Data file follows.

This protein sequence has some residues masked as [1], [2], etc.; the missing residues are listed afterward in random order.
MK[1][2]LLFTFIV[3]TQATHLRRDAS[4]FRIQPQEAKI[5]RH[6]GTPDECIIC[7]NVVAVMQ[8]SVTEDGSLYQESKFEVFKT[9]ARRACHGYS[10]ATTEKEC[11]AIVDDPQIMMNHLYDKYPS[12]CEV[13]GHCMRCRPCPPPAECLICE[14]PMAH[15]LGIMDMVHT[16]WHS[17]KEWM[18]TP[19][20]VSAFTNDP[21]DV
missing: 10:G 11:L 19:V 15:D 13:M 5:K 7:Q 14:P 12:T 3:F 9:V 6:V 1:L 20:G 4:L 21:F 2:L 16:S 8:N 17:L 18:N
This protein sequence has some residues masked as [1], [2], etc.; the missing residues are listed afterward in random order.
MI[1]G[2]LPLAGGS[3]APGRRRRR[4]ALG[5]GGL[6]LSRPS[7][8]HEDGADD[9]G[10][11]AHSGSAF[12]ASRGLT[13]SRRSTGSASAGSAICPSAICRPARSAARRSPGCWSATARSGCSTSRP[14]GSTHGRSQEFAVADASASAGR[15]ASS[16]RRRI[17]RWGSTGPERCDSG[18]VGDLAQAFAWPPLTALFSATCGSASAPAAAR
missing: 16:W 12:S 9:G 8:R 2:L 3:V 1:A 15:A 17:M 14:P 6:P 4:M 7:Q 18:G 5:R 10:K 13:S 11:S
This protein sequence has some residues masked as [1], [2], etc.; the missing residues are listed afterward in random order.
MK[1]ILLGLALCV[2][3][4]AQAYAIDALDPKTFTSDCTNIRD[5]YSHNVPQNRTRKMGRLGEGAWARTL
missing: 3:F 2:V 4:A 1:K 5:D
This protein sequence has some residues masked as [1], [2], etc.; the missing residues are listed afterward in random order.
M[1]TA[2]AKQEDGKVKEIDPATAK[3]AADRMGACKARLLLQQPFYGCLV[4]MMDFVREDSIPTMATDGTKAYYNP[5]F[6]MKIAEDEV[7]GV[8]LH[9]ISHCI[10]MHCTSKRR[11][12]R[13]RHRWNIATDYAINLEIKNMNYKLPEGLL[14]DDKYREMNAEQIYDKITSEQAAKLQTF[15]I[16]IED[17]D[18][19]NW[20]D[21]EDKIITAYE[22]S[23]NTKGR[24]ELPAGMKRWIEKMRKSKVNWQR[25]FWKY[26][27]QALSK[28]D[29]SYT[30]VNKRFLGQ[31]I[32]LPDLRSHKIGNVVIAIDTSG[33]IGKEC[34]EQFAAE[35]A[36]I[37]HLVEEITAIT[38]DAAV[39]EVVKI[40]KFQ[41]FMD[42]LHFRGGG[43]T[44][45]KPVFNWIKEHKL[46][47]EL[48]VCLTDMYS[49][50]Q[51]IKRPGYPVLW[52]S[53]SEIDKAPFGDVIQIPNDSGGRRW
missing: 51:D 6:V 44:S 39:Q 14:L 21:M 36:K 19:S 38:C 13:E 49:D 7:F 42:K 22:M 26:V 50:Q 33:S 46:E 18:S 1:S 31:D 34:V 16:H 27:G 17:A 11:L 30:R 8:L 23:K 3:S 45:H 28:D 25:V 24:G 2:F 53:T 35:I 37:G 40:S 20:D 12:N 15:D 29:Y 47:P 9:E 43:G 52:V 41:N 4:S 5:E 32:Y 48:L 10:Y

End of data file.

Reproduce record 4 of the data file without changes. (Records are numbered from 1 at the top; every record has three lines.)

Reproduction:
This protein sequence has some residues masked as [1], [2], etc.; the missing residues are listed afterward in random order.
M[1]TA[2]AKQEDGKVKEIDPATAK[3]AADRMGACKARLLLQQPFYGCLV[4]MMDFVREDSIPTMATDGTKAYYNP[5]F[6]MKIAEDEV[7]GV[8]LH[9]ISHCI[10]MHCTSKRR[11][12]R[13]RHRWNIATDYAINLEIKNMNYKLPEGLL[14]DDKYREMNAEQIYDKITSEQAAKLQTF[15]I[16]IED[17]D[18][19]NW[20]D[21]EDKIITAYE[22]S[23]NTKGR[24]ELPAGMKRWIEKMRKSKVNWQR[25]FWKY[26][27]QALSK[28]D[29]SYT[30]VNKRFLGQ[31]I[32]LPDLRSHKIGNVVIAIDTSG[33]IGKEC[34]EQFAAE[35]A[36]I[37]HLVEEITAIT[38]DAAV[39]EVVKI[40]KFQ[41]FMD[42]LHFRGGG[43]T[44][45]KPVFNWIKEHKL[46][47]EL[48]VCLTDMYS[49][50]Q[51]IKRPGYPVLW[52]S[53]SEIDKAPFGDVIQIPNDSGGRRW
missing: 51:D 6:V 44:S 39:Q 14:L 21:M 36:K 19:S 38:C 13:E 49:D 7:F 42:K 22:M 26:V 50:Q 33:S 46:E 18:S 1:S 31:D 34:V 16:H 27:G 17:A 11:L 30:R 8:L 23:K 3:S 45:H 28:D 25:V 24:G 2:F 53:T 35:I 37:G 40:S 20:D 12:N 15:D 29:Y 47:P 9:E 43:G 52:V 41:N 4:S 5:E 32:Y 48:L 10:Y